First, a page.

Friday, October 9, 2015

Questions & Comments on “6 glaring and disruptive ICD-10 glitches”

Note: My post below is my actual, unedited response to the post Dr. Girgis made on Health Care IT News website. Prior to posting it, I shared a copy with Dr. Linda Girgis.  Not surprisingly, the good doctor responded in very complete and professional manner. Her clarifications make a lot of sense and I can’t say I disagree with any of her follow-on points. Dr. Girgis’ entire, unedited response to me can be found here.  (I have her permission to post it)

This post is a response to the post titled “6 glaring and disruptive ICD-10 glitches” written by Dr. Linda Girgis and posted on the Health Care IT News website.

The title of the post immediately caught my eye. After reading it through – twice – I didn't appreciate that all six 6 glitches could be attributed to ICD-10 - although a few of them could be attributed to ICD-10 AND ‘glaring’ and ‘disruptive’ as the title of the post states. To be sure, I have “known” Dr. Linda Girgis on Twitter for a while now and I respect that she's a straight shooting physician who often shares different perspectives on the use of technology in healthcare. That’s a rare breed of physician for sure.

I have the following questions and comments on the glitches claimed to have been caused by the cutover to ICD-10:

1. So much for the CMS grace period.

I’m not sure what the issue is here. The grace period was granted by CMS and applies to Medicare and Medicaid claims only. CMS communicated this a while ago and it shouldn't be a surprise. Moreover, all non-CMS health plans didn't have to offer the same grace period.

In regards to ICD-10 taking more time to code, this should also not be a surprise. How much of that extra hour may be due to the newness and perhaps learning curve?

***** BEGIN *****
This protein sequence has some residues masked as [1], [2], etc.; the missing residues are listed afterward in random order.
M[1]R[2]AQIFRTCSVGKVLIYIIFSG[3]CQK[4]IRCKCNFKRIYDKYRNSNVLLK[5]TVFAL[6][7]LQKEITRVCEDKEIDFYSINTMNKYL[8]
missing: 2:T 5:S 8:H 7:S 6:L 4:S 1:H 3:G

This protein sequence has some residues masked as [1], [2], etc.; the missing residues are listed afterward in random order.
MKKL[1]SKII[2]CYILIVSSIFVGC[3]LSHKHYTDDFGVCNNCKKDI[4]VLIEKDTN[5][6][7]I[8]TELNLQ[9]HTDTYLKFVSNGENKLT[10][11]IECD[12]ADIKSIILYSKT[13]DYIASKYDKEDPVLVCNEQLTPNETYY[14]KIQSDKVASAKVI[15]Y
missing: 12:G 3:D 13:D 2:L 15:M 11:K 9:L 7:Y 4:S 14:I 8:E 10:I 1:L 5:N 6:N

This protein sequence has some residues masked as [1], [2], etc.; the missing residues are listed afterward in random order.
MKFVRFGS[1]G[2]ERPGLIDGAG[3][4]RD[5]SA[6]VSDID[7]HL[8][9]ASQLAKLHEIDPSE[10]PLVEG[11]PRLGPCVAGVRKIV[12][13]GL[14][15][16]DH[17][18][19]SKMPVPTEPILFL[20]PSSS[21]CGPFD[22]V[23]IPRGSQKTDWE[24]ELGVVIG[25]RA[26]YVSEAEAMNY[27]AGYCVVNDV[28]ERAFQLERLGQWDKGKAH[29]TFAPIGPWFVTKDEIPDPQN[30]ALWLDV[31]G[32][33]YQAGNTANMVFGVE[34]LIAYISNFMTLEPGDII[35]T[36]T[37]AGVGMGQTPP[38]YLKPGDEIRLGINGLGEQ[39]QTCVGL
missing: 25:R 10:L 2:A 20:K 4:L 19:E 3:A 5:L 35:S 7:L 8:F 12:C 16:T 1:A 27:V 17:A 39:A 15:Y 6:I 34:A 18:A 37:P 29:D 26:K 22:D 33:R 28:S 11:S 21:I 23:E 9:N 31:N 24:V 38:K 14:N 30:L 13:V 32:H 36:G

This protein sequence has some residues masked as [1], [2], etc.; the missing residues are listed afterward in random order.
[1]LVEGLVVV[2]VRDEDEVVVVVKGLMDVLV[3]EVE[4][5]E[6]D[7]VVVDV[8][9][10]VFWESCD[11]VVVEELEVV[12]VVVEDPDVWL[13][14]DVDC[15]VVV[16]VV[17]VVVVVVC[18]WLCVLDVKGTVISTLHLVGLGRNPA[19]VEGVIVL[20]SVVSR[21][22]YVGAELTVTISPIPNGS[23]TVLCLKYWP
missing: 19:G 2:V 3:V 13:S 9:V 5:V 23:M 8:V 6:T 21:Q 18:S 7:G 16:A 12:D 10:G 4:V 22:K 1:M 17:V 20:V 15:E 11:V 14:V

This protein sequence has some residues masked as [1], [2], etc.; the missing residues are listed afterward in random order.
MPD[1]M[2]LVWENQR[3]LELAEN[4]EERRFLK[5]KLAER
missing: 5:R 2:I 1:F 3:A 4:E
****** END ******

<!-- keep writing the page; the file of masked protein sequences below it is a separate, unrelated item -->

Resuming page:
2. Clearinghouses

It sounds like Dr. Girgis’ clearinghouse screwed up or is intentionally ignoring CMS. I’d be curious which clearing house this is. If they're violating CMS regulations, that can’t be good – for them. Either way, this is a glaring and disruptive issue.

3. Referrals

Truly urgent referrals generally have specific turnaround times of 24 – 48 hours. I’m curious as to how the payer would respond in regards to the eventual adjudication of the claim if they knew their referral service was down, that the referral was truly urgent and the ICD-9 equivalent for the service would typically be considered urgent? Would they actually deny if for “No valid referral?” And I realize there might be a slim chance there was not an equivalent ICD-9 code. I suppose this might be considered glaring and disruptive.

4. Eligibility Checks

This one isn’t clear to me. What did the “Eligibility verification” services have to do with ICD-10? Was this for benefit determination on a specific condition defined by a diagnosis code? If so, then yes: glaring and disruptive.

The statement that “Any patients I saw on the first 2 days of October who we were unable to verify their insurance was treated for free and there's nothing I can do about it” just doesn't seem reasonable to me. This should only apply if the patient was truly not eligible for services. Nor does this comment about free treatment jibe with the previous statement of “we may or may not be paid.” I think it’s unfair to blame ICD-10 and to just give up on billing the services to the payer. How does Dr. Girgis know the claims won’t be paid?

5. Wait times

This is unfortunate but not the "fault of ICD-10." But surely the biller was not just sitting there doing nothing while waiting on the phone. If so, why? Might want to provide a little education and training as to leveraging ‘wait time?’ Again, it’d be good to know the health plan that had 3 hour wait times. Maybe a little public shaming is in order? :)

6. Personnel

It would be helpful to know what kinds of questions were asked of the health plan personnel and who the health plan was. This impresses me as another instance where the health plan should make good on any misdirection their staff provided. In this case, I wouldn't blame ICD-10 per se but rather poor staffing and training of health plan staff.


So to me, not all of these are directly attributable to ICD-10. And I don’t think it’s fair to categorically state that the affected claims won’t be paid. For sure the claims won’t be paid if they're not submitted but why not submit them along with more details on the information presented in the post? I don’t know the specific health plans involved and maybe I’m being too optimistic but I would think Dr. Girgis has valid reasons why her claims should be paid.

1 comment:

  1. All valid points those of us working with clients tried to prepare them for. Contingency excuse not to be prepared!


Note: Only a member of this blog may post a comment.